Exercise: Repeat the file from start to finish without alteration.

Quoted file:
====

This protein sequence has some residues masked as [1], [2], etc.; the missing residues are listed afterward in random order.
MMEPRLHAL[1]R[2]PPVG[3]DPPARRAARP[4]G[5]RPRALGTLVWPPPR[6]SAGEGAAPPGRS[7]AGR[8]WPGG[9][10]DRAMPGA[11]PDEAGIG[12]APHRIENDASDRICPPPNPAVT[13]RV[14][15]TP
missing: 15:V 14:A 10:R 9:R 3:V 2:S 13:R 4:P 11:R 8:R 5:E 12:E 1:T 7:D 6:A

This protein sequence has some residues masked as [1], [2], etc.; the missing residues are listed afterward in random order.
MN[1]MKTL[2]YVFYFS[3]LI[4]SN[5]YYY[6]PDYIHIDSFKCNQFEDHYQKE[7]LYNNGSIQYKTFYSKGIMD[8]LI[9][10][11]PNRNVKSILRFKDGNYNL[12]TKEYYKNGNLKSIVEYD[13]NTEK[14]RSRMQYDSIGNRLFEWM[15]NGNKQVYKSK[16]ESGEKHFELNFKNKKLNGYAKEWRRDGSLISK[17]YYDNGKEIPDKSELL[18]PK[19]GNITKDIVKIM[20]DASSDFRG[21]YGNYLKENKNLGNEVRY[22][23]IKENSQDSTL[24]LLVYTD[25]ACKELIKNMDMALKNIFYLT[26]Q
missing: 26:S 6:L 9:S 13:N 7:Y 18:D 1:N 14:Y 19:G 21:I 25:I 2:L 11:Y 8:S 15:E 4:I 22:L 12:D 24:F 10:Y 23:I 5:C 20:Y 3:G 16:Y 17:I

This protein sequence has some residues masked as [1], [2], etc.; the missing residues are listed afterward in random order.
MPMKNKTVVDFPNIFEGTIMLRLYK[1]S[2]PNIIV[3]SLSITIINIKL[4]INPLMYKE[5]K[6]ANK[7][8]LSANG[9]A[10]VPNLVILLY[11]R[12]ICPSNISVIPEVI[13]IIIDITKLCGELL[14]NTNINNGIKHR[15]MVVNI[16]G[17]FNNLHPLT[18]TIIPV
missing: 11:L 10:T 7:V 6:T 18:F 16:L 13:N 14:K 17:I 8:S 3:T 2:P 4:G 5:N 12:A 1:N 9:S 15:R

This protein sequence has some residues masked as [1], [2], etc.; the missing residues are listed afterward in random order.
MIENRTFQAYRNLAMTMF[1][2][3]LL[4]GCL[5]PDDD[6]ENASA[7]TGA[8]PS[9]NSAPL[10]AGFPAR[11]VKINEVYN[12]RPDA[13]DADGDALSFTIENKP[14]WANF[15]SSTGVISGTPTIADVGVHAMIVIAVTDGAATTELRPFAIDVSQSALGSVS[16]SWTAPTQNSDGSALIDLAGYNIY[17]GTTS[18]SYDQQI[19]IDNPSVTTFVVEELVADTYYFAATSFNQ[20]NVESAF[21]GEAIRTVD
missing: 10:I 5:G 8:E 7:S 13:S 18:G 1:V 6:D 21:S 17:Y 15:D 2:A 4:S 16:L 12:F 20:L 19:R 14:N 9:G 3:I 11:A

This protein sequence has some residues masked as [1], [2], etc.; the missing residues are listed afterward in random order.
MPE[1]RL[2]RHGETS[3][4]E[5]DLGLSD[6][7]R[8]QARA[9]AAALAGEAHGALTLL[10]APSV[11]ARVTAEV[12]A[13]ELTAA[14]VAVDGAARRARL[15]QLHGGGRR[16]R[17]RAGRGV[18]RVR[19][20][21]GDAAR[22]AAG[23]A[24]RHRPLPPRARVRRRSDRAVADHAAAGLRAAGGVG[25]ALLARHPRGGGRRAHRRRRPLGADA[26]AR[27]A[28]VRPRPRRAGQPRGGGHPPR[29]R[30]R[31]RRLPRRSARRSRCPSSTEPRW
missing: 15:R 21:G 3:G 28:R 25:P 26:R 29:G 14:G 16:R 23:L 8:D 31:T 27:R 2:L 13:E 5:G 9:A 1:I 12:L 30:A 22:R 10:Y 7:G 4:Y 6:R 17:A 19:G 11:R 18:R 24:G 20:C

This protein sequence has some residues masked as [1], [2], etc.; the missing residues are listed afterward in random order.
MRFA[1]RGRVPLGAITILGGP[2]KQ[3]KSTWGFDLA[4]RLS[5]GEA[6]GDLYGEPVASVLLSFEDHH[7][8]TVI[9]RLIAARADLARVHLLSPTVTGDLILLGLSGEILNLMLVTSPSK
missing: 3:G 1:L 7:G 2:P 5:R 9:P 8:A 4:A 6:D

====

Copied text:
This protein sequence has some residues masked as [1], [2], etc.; the missing residues are listed afterward in random order.
MMEPRLHAL[1]R[2]PPVG[3]DPPARRAARP[4]G[5]RPRALGTLVWPPPR[6]SAGEGAAPPGRS[7]AGR[8]WPGG[9][10]DRAMPGA[11]PDEAGIG[12]APHRIENDASDRICPPPNPAVT[13]RV[14][15]TP
missing: 15:V 14:A 10:R 9:R 3:V 2:S 13:R 4:P 11:R 8:R 5:E 12:E 1:T 7:D 6:A

This protein sequence has some residues masked as [1], [2], etc.; the missing residues are listed afterward in random order.
MN[1]MKTL[2]YVFYFS[3]LI[4]SN[5]YYY[6]PDYIHIDSFKCNQFEDHYQKE[7]LYNNGSIQYKTFYSKGIMD[8]LI[9][10][11]PNRNVKSILRFKDGNYNL[12]TKEYYKNGNLKSIVEYD[13]NTEK[14]RSRMQYDSIGNRLFEWM[15]NGNKQVYKSK[16]ESGEKHFELNFKNKKLNGYAKEWRRDGSLISK[17]YYDNGKEIPDKSELL[18]PK[19]GNITKDIVKIM[20]DASSDFRG[21]YGNYLKENKNLGNEVRY[22][23]IKENSQDSTL[24]LLVYTD[25]ACKELIKNMDMALKNIFYLT[26]Q
missing: 26:S 6:L 9:S 13:N 7:Y 18:D 1:N 14:Y 19:G 21:I 25:I 2:L 11:Y 8:S 15:E 4:I 22:L 12:D 24:F 10:Y 23:I 5:C 20:Y 3:G 16:Y 17:I

This protein sequence has some residues masked as [1], [2], etc.; the missing residues are listed afterward in random order.
MPMKNKTVVDFPNIFEGTIMLRLYK[1]S[2]PNIIV[3]SLSITIINIKL[4]INPLMYKE[5]K[6]ANK[7][8]LSANG[9]A[10]VPNLVILLY[11]R[12]ICPSNISVIPEVI[13]IIIDITKLCGELL[14]NTNINNGIKHR[15]MVVNI[16]G[17]FNNLHPLT[18]TIIPV
missing: 11:L 10:T 7:V 6:T 18:F 16:L 13:N 14:K 17:I 8:S 3:T 2:P 4:G 5:N 12:A 1:N 9:S 15:R

This protein sequence has some residues masked as [1], [2], etc.; the missing residues are listed afterward in random order.
MIENRTFQAYRNLAMTMF[1][2][3]LL[4]GCL[5]PDDD[6]ENASA[7]TGA[8]PS[9]NSAPL[10]AGFPAR[11]VKINEVYN[12]RPDA[13]DADGDALSFTIENKP[14]WANF[15]SSTGVISGTPTIADVGVHAMIVIAVTDGAATTELRPFAIDVSQSALGSVS[16]SWTAPTQNSDGSALIDLAGYNIY[17]GTTS[18]SYDQQI[19]IDNPSVTTFVVEELVADTYYFAATSFNQ[20]NVESAF[21]GEAIRTVD
missing: 10:I 5:G 8:E 7:S 13:S 18:G 1:V 6:D 21:S 17:Y 15:D 2:A 4:S 16:L 12:F 20:L 19:R 14:N 9:G 3:I 11:A

This protein sequence has some residues masked as [1], [2], etc.; the missing residues are listed afterward in random order.
MPE[1]RL[2]RHGETS[3][4]E[5]DLGLSD[6][7]R[8]QARA[9]AAALAGEAHGALTLL[10]APSV[11]ARVTAEV[12]A[13]ELTAA[14]VAVDGAARRARL[15]QLHGGGRR[16]R[17]RAGRGV[18]RVR[19][20][21]GDAAR[22]AAG[23]A[24]RHRPLPPRARVRRRSDRAVADHAAAGLRAAGGVG[25]ALLARHPRGGGRRAHRRRRPLGADA[26]AR[27]A[28]VRPRPRRAGQPRGGGHPPR[29]R[30]R[31]RRLPRRSARRSRCPSSTEPRW
missing: 15:R 21:G 3:G 28:R 25:P 26:R 29:G 14:G 16:R 23:L 8:D 31:T 27:R 2:L 13:E 5:G 9:A 1:I 12:L 30:A 22:R 10:Y 7:G 4:Y 6:R 17:A 19:G 11:R 18:R 24:G 20:C

This protein sequence has some residues masked as [1], [2], etc.; the missing residues are listed afterward in random order.
MRFA[1]RGRVPLGAITILGGP[2]KQ[3]KSTWGFDLA[4]RLS[5]GEA[6]GDLYGEPVASVLLSFEDHH[7][8]TVI[9]RLIAARADLARVHLLSPTVTGDLILLGLSGEILNLMLVTSPSK
missing: 3:G 1:L 7:G 2:P 5:R 9:P 8:A 4:A 6:D